Requisites: None

Introduction to the interdisciplinary study of Chicanas/os in the United States. Students will become acquainted with recent scholarly literature, paradigms, theories, and debates within Chicana/o studies pertaining to the historical, economic, cultural, and sociopolitical dimensions of the Chicana/o experience in the United States.

Communication Arts 100: Introduction to Speech Communication (AM)

3 credits; fulfills Communication A requirement

Introduction to Speech Composition is a speech course that fulfills the university’s Communication A requirement. This course will guide you through the process of researching, writing, revising, and delivering four speeches and will improve your oral communication, writing, listening, library research, and critical thinking skills.

Communication Arts 260: Communication and Human Behavior (AM)

3 credits; Humanities, Social Science Breadth

Requisites: None

Concepts and processes relevant to the study of communication and human behavior including approaches to communication inquiry, the dynamics of face-to-face interaction, and the pragmatic and artistic functions of public communication.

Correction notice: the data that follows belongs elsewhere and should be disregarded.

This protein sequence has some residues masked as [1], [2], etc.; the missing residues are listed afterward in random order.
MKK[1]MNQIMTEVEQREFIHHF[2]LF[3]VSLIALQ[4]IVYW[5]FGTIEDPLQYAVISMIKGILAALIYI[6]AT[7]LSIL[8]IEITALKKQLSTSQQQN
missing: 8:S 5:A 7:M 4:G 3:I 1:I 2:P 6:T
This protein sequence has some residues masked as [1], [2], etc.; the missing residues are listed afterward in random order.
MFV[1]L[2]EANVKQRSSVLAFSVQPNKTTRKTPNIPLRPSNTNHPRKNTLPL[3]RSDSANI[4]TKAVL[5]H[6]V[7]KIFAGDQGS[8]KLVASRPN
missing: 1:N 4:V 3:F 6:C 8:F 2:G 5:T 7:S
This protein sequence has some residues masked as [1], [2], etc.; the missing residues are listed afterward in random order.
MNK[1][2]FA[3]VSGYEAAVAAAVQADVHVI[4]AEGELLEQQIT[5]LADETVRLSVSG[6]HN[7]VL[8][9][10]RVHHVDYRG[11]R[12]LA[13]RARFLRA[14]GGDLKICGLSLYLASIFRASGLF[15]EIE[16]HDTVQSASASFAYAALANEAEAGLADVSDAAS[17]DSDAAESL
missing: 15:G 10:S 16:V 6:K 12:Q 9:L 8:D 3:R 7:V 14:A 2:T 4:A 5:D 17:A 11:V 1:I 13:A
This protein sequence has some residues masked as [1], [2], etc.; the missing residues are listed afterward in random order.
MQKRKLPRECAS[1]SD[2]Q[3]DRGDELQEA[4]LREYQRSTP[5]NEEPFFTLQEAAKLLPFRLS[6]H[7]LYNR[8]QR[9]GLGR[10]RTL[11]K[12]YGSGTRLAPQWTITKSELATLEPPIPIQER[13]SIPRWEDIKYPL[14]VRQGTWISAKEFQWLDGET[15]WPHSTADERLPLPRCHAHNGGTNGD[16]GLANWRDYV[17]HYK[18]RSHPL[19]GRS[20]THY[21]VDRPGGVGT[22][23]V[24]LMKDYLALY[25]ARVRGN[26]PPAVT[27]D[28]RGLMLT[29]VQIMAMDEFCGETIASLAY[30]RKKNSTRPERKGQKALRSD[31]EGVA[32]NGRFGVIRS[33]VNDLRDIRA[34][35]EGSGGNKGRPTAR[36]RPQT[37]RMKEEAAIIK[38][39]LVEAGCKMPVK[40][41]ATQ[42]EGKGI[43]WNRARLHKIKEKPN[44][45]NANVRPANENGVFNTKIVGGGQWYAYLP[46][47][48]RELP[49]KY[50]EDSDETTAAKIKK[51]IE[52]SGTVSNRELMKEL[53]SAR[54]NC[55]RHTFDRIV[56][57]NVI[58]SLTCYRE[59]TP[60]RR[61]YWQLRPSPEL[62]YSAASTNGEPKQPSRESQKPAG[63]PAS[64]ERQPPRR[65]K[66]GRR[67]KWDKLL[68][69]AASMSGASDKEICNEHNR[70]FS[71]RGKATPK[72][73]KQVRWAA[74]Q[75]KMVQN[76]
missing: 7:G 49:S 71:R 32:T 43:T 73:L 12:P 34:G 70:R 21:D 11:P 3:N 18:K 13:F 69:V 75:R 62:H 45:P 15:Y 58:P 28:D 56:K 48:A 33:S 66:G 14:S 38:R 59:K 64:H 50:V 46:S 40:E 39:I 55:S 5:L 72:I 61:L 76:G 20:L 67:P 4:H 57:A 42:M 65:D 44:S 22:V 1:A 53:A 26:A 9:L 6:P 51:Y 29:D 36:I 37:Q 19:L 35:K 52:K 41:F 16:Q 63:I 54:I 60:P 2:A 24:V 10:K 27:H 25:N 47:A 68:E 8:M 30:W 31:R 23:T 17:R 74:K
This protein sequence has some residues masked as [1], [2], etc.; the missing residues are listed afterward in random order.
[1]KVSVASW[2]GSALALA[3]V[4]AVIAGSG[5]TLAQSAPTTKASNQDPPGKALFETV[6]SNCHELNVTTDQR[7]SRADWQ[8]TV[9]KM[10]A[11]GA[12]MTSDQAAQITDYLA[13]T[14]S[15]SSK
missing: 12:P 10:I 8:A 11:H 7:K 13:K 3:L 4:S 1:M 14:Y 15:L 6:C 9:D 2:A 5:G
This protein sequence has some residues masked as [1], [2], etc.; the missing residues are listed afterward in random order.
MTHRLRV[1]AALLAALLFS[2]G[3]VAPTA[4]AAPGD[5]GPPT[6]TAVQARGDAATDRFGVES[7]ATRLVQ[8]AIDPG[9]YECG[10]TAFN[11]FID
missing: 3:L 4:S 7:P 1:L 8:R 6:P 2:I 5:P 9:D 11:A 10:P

Computer Science 202 – Introduction to Computation (PM)

3 credits; Fulfills Quantitative Reasoning A. Natural Science Breadth

Requisites: Placement into Math 141 or higher.
*Cannot take if you have credit from the Computer Science Principles AP test.

An introduction to the principles that form the foundation of computer science. Suitable for students with a general background who wish to study the key principles of computer science rather than just computer programming.

English 100 – Introduction to College Composition (AM)

3 credits; fulfills Communication A requirement

English 100 will introduce you to typical argumentative writing you’ll do at UW-Madison. By the time you complete the course, you’ll know how to pick and research a topic, evaluate and synthesize sources, and produce a solid, carefully edited essay. A primary focus will be social justice as explored by Claudia Rankine in her award-winng CITIZEN.

Folklore 100: Introduction to Folklore (AM)

3 credits; fulfills Communication B & Ethnic Studies requirement